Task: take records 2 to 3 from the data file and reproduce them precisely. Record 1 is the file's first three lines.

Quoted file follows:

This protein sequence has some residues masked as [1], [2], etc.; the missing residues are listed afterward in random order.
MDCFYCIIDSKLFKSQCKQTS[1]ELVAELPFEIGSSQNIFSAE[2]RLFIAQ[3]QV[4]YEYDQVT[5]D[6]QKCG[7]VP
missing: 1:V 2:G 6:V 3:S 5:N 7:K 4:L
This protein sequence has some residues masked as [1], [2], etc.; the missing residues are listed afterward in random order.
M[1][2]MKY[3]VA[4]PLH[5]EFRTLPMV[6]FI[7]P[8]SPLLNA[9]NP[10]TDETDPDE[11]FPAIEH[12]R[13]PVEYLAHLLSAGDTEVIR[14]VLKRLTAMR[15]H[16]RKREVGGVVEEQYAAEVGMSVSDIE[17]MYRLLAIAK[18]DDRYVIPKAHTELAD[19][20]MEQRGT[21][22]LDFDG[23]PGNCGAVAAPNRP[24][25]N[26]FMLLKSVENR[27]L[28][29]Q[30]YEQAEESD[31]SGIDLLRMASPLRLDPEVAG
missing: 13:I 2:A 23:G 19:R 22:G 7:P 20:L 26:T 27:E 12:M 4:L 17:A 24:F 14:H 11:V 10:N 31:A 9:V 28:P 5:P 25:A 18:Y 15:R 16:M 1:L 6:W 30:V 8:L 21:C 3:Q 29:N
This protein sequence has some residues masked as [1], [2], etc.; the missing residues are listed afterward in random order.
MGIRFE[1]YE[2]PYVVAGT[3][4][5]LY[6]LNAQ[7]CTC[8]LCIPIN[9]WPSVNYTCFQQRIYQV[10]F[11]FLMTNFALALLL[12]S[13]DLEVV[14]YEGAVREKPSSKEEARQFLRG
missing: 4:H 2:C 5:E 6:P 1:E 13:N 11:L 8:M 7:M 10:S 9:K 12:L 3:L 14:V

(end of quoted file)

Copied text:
This protein sequence has some residues masked as [1], [2], etc.; the missing residues are listed afterward in random order.
M[1][2]MKY[3]VA[4]PLH[5]EFRTLPMV[6]FI[7]P[8]SPLLNA[9]NP[10]TDETDPDE[11]FPAIEH[12]R[13]PVEYLAHLLSAGDTEVIR[14]VLKRLTAMR[15]H[16]RKREVGGVVEEQYAAEVGMSVSDIE[17]MYRLLAIAK[18]DDRYVIPKAHTELAD[19][20]MEQRGT[21][22]LDFDG[23]PGNCGAVAAPNRP[24][25]N[26]FMLLKSVENR[27]L[28][29]Q[30]YEQAEESD[31]SGIDLLRMASPLRLDPEVAG
missing: 13:I 2:A 23:G 19:R 22:G 7:P 20:L 26:T 27:E 12:M 4:L 17:A 24:F 14:H 11:V 10:N 31:A 9:V 28:P 5:P 25:A 18:Y 15:R 16:M 1:L 6:W 30:V 8:L 21:C 3:Q 29:N
This protein sequence has some residues masked as [1], [2], etc.; the missing residues are listed afterward in random order.
MGIRFE[1]YE[2]PYVVAGT[3][4][5]LY[6]LNAQ[7]CTC[8]LCIPIN[9]WPSVNYTCFQQRIYQV[10]F[11]FLMTNFALALLL[12]S[13]DLEVV[14]YEGAVREKPSSKEEARQFLRG
missing: 4:H 2:C 5:E 6:P 1:E 13:N 11:L 8:M 7:M 10:S 9:K 12:L 3:L 14:V